NEWS for North Dakotans
Agriculture Communication, North Dakota State University
7 Morrill Hall, Fargo, ND 58105-5665
April 13, 2000
The lesson that work can produce pleasurable rewards is one children can learn young. In my case, the "textbook" for that lesson was a box of corn meal. I remember it well.
Dad and I were fending for ourselves at dinner this one summer day because Mom was attending a flower show in another town. Dad had decided to make a pot of boiled beans, which called for a batch of cornbread as an accompaniment. Dad asked me to make the cornbread, and then he left the house to do some chores before we ate. I was on my own.
I read the directions on the box, which called for some melted shortening. Not knowing exactly what I was doing, I melted the required amount of shortening on top of the stove in the black cast-iron skillet that would also serve as the baking dish. The shortening sizzled a bit when I poured it into the cornbread batter as the last ingredient. And the batter sizzled when I poured it into the hot skillet.
But the outcome was near perfection. My "method" of pouring the batter into a hot skillet produced a golden crust about an eighth of an inch thick on the entire bottom and sides of the cornbread. Dad said it was the best cornbread he'd ever eaten.
Compliments can build confidence. I know this to be a fact. The recipe that follows would be a good one for enlisting the help of young, eager assistants. But be forewarned, the recipe serves eight, yet it calls--specifically--for some indivisible numbers of fruit pieces. If you want to inflate the fruit numbers--to 56 blueberries, for instance, instead of 53--I'd suggest consulting your little helper first.
This slightly adapted recipe comes from the Idaho Wheat Commission.
Yield: 8 servings
1½ cups cake flour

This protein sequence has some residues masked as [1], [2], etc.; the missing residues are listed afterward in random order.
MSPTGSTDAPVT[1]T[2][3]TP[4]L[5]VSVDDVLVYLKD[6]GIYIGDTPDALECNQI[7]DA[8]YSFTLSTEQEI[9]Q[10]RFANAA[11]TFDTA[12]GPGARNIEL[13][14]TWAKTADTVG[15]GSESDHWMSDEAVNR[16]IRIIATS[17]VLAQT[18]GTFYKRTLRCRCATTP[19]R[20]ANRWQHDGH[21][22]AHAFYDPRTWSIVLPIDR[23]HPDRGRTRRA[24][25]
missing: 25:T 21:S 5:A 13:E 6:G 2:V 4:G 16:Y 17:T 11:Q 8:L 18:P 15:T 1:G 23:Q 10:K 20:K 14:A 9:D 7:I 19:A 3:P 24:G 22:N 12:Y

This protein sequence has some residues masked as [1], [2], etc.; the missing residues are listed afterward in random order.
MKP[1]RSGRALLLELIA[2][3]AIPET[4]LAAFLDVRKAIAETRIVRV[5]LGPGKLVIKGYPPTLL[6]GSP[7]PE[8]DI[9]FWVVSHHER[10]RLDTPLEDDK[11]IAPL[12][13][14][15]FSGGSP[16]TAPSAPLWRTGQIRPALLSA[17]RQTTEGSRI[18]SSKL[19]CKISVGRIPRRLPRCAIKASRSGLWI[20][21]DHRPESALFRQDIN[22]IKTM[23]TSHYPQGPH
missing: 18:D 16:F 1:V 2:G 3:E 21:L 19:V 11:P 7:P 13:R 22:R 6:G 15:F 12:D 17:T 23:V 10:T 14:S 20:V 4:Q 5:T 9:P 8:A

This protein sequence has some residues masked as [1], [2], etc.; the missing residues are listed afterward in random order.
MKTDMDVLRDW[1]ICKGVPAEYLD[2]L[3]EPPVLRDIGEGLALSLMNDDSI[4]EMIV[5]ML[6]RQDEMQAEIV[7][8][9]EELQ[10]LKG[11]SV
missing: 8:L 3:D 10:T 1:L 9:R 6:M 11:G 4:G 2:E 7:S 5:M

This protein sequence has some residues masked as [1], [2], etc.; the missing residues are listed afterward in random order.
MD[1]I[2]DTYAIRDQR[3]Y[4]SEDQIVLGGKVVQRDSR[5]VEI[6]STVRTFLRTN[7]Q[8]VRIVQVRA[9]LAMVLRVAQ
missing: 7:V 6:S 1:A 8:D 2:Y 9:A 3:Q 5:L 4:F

1 cup sugar, divided
6 tablespoons low-fat margarine
1 teaspoon baking soda
1/4 teaspoon salt
1 teaspoon cream of tarter
8 ounces fat-free cream cheese, softened
2 teaspoons pineapple juice
1 cup (14 large) strawberries
34 pineapple pieces
14 mandarin orange sections
Mix together the flour, ½ cup sugar, margarine, egg, baking soda and salt. On a lightly floured surface, press mixture into a 12-inch round and then place on a greased pizza pan. Bake 10 minutes at 350 F. Cool. Meanwhile, mix cream cheese, remaining sugar and pineapple juice. Slice strawberries into thirds lengthwise and kiwi into eighths. Spread cream cheese mixture over cooled crust. Arrange the fruit in a decorative pattern over the filling. Cool thoroughly in the refrigerator. To serve, cut into eight wedges.
What's Your Take on This, Julie?
This treat will tempt the palates of young and old alike. A serving of Fruity Pizza (one-eighth of the recipe) contains about 320 calories, 10 grams of fat and 2 grams of fiber. Use your judgment on the amounts of fruit for toppings; you don't have to be as exacting as the recipe indicates. If you fall short (or long) a blueberry, or ten, use what you have or swap other in-season fruit to personalize the recipe to your tastes.